Humpback Whales and Community Tales: Whale Watching in Samaná

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Ryan Hamilton (ISER Caribe) posted this intriguing article about humpback whales, the whale watching industry, tourism, conservation projects, and social practices related to the whale “season” (such as the Humpback Whale Festival). See excerpts here and read the full article through the link provided below:

Humpback whales journey every year from the cold waters of the north Atlantic to the Caribbean. They return to the waters of their birth in search of some respite, many of them to the Bay of Samaná in the Dominican Republic. [. . .] During the months of January to March the whales are the biggest attraction in the bay of Samaná. Touted as an economic resource for the community, the whales attract thousands of tourists from all over the world. [. . .]

The whales are now at the center of discussions of local management of tourism. Trying to create a niche and distinguish itself from other destinations within the DR and the Caribbean. Samaná has embraced the visits of the humpback whales. Through their protection and management and increased income produced through visitors to the region, a relationship has been forged with the community. This relationship has been used to breathe new life into the local economy of Samaná through the development of the whale watching industry.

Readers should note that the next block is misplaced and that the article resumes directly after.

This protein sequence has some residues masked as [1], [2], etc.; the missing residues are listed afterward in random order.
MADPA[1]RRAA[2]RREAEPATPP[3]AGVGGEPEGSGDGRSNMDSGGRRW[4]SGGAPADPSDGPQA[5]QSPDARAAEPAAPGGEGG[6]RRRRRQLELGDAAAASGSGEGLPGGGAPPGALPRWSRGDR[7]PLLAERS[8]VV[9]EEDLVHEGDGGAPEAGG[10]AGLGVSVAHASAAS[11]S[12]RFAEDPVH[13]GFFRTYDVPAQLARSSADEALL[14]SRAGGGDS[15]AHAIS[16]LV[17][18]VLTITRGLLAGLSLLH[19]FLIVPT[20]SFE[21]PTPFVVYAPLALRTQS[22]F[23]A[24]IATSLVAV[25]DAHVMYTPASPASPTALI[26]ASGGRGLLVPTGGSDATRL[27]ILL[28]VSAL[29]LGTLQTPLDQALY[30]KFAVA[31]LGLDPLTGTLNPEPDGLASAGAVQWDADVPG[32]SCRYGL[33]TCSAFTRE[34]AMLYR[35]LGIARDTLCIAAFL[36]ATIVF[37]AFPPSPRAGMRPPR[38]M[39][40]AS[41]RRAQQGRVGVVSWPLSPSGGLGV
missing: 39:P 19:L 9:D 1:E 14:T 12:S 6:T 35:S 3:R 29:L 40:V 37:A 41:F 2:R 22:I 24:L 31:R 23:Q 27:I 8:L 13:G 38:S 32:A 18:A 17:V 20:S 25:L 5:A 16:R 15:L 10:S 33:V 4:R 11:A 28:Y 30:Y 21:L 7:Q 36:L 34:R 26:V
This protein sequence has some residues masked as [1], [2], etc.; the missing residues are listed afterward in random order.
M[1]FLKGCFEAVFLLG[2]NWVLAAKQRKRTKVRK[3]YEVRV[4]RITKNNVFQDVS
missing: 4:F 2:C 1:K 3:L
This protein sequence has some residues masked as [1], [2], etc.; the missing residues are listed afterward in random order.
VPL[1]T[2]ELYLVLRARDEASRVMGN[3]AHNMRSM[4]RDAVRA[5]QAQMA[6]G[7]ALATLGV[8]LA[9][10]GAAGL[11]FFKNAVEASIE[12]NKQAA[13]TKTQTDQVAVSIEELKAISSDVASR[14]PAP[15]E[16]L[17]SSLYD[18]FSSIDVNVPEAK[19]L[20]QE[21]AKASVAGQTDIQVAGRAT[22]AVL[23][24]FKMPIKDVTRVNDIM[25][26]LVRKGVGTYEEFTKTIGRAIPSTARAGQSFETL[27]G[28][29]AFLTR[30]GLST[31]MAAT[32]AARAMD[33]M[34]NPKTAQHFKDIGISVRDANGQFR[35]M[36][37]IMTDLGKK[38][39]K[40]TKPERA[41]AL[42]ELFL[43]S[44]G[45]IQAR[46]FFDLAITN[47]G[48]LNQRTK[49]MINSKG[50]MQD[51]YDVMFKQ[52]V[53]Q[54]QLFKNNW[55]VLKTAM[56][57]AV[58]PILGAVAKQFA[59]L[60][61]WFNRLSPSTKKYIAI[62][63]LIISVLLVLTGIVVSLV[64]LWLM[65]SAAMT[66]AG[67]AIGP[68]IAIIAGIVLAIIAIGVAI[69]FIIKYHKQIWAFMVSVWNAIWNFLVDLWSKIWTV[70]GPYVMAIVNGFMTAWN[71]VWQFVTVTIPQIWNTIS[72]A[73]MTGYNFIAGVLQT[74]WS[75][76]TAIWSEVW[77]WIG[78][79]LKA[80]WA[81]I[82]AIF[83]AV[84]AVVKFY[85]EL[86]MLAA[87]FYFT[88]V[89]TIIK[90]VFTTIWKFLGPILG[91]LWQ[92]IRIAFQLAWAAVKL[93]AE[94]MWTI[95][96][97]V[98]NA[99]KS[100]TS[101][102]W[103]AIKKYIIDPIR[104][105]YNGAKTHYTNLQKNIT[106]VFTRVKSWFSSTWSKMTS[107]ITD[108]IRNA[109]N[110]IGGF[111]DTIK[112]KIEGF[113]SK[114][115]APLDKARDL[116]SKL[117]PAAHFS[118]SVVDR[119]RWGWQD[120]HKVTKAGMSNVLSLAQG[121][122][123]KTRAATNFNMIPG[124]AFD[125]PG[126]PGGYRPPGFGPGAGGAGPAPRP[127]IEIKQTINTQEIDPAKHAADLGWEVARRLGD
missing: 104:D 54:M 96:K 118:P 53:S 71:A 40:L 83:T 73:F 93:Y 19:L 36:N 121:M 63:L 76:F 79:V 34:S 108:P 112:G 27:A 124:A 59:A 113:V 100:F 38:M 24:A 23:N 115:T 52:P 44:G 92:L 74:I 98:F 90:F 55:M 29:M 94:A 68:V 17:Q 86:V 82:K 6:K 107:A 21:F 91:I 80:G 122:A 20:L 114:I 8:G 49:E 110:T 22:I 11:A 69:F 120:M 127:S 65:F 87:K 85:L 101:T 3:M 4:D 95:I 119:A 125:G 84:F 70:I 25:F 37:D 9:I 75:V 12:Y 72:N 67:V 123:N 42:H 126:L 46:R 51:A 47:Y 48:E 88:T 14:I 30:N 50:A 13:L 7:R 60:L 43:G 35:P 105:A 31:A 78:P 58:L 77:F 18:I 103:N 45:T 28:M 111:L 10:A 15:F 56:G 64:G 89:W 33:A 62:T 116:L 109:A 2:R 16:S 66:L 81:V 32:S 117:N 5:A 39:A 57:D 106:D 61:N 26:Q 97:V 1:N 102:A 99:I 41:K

The whale watching industry has the economic potential to provide incentive for the community to come together to develop the local space, but as presently managed by the state. The effects of local development are limited to certain segments of Samaná society and to foreign capital. Dominican nationals own the majority of the tour boats, but this money rarely trickles down to the workers and others involved in the industry. As a result of the high cost of a whale watching trip, the majority of the local population has never had the opportunity to see the whales up close. In addition, the increased vessels in the bay including cruise ships and the continuous harassment by whale watching boats have affected whale behavior within the Samaná Bay and may impact the number of whales visiting the bay.

The growth of the whale watching industry in Samaná has been subsidized and promoted by the Dominican state. [. . .]

In attempts to change the relation of the whale watching industry and the tourist activities with the community, the Municipal government alongside the Ministry of the Environment have developed a brand for Samaná linked to the arrival of the whales. With the support of the local tour operators and tourism business owners, the Whale Museum, CEBSE and other conservation organizations they organized the Humpback Whale Festival to inaugurate the annual whale season. The 4th iteration of this festival will happen from January 15th until the 23rd, 2015.

For full article, see http://www.isercaribe.org/2014/12/14/humpback-whales-and-community-tales/

[Many thanks to Sophie Maríñez for bringing this item to our attention.]

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